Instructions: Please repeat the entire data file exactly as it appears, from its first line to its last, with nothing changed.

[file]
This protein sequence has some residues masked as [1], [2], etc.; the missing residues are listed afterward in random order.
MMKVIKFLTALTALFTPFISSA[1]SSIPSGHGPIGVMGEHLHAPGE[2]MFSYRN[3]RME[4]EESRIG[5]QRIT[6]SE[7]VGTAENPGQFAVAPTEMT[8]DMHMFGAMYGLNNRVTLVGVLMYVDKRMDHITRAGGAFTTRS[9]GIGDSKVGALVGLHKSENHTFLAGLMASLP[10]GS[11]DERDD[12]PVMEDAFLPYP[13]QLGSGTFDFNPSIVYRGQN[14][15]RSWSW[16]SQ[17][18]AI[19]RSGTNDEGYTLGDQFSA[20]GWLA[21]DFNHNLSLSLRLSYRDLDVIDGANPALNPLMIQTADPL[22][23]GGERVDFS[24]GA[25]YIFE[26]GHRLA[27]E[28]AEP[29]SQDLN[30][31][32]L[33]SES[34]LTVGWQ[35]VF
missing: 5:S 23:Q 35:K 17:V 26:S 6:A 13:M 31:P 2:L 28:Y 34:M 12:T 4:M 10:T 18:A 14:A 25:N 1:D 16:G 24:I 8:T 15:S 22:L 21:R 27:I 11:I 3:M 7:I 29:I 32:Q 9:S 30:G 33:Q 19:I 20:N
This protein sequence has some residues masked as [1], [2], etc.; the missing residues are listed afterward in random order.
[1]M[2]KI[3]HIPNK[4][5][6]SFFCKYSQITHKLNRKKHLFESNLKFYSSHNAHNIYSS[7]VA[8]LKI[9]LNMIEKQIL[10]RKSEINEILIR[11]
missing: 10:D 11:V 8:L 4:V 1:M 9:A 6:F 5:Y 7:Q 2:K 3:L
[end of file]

This protein sequence has some residues masked as [1], [2], etc.; the missing residues are listed afterward in random order.
MMKVIKFLTALTALFTPFISSA[1]SSIPSGHGPIGVMGEHLHAPGE[2]MFSYRN[3]RME[4]EESRIG[5]QRIT[6]SE[7]VGTAENPGQFAVAPTEMT[8]DMHMFGAMYGLNNRVTLVGVLMYVDKRMDHITRAGGAFTTRS[9]GIGDSKVGALVGLHKSENHTFLAGLMASLP[10]GS[11]DERDD[12]PVMEDAFLPYP[13]QLGSGTFDFNPSIVYRGQN[14][15]RSWSW[16]SQ[17][18]AI[19]RSGTNDEGYTLGDQFSA[20]GWLA[21]DFNHNLSLSLRLSYRDLDVIDGANPALNPLMIQTADPL[22][23]GGERVDFS[24]GA[25]YIFE[26]GHRLA[27]E[28]AEP[29]SQDLN[30][31][32]L[33]SES[34]LTVGWQ[35]VF
missing: 5:S 23:Q 35:K 17:V 26:S 6:A 13:M 31:P 2:L 28:Y 34:M 12:T 4:M 10:T 18:A 14:A 25:N 1:D 16:G 24:I 8:T 15:S 22:L 21:R 27:I 11:I 3:M 7:I 29:I 32:Q 9:S 30:G 33:Q 19:I 20:N
This protein sequence has some residues masked as [1], [2], etc.; the missing residues are listed afterward in random order.
[1]M[2]KI[3]HIPNK[4][5][6]SFFCKYSQITHKLNRKKHLFESNLKFYSSHNAHNIYSS[7]VA[8]LKI[9]LNMIEKQIL[10]RKSEINEILIR[11]
missing: 10:D 11:V 8:L 4:V 1:M 9:A 6:F 5:Y 7:Q 2:K 3:L